Patents in New Zealand: Is the Patent Office taking a more practical approach?

Several recent decisions of the Assistant Commissioner of Patents suggest that we may see a relaxation of how the Patents Act 2013 and its regulations are applied in New Zealand.

The Patents Act 2013 ushered in a sea-change in New Zealand patent law. The headline changes were to examination for global novelty and inventive step, but a raft of other changes made it significantly more difficult or expensive to obtain a patent in New Zealand. In particular changes to formalities requirements, and the strict interpretation taken by the Office to those requirements have placed significant burdens on applicants.

It is perhaps not surprising, faced with an Act which significantly raised patenting standards, that the Patent Office adopted a strict and relatively inflexible interpretation of the formalities provisions. However, several decisions from the Assistant Commissioner of Patents, on appeal from an Examiner's position, have suggested that a more practical approach should be taken.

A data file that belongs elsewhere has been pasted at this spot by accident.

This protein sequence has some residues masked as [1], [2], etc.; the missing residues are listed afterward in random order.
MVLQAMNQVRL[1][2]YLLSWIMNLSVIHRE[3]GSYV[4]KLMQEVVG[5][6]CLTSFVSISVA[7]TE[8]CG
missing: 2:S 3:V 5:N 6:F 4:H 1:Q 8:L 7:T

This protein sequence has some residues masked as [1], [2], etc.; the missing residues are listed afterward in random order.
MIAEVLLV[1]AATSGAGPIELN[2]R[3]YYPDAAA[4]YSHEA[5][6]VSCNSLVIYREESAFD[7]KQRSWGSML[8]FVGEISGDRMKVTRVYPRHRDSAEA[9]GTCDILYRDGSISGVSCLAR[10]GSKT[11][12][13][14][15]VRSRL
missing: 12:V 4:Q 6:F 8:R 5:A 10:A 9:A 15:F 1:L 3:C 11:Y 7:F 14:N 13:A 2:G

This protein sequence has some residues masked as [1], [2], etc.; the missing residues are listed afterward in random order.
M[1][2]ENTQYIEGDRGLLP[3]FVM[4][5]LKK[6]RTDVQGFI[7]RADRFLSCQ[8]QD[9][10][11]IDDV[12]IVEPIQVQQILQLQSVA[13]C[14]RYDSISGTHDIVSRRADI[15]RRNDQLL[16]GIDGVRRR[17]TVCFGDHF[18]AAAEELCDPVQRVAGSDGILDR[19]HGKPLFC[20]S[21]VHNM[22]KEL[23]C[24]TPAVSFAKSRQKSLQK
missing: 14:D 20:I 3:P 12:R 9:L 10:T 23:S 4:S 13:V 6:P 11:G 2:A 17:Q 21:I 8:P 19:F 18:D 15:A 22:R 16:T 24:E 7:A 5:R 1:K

Biocon Limited [2018] NZIPOPAT 2 and Biocon Limited [2018] NZIPOPAT 5

In this pair of cases, Assistant Commissioner Casey decided that the term "emulsifier" was not supported by the specification, but, based on the common general knowledge, "non-ionic emulsifiers" was supported.

However, the hearing was convened (as is usually the case) after the final deadline for placing the application in order for acceptance. Based on a literal reading of the Act and regulations this meant that the Applicant was not able to make the required amendment and the application should lapse, notwithstanding the fact there was subject matter the Assistant Commissioner considered allowable.

In order to avoid such an outcome, the Assistant Commissioner Casey took a practical approach to the provisions of section 230 (allowing extensions of time in exceptional circumstances) as well as regulation 156 and suspended the hearing to give the opportunity for the amendment to be considered, and then issue a final decision once the amendment had been made.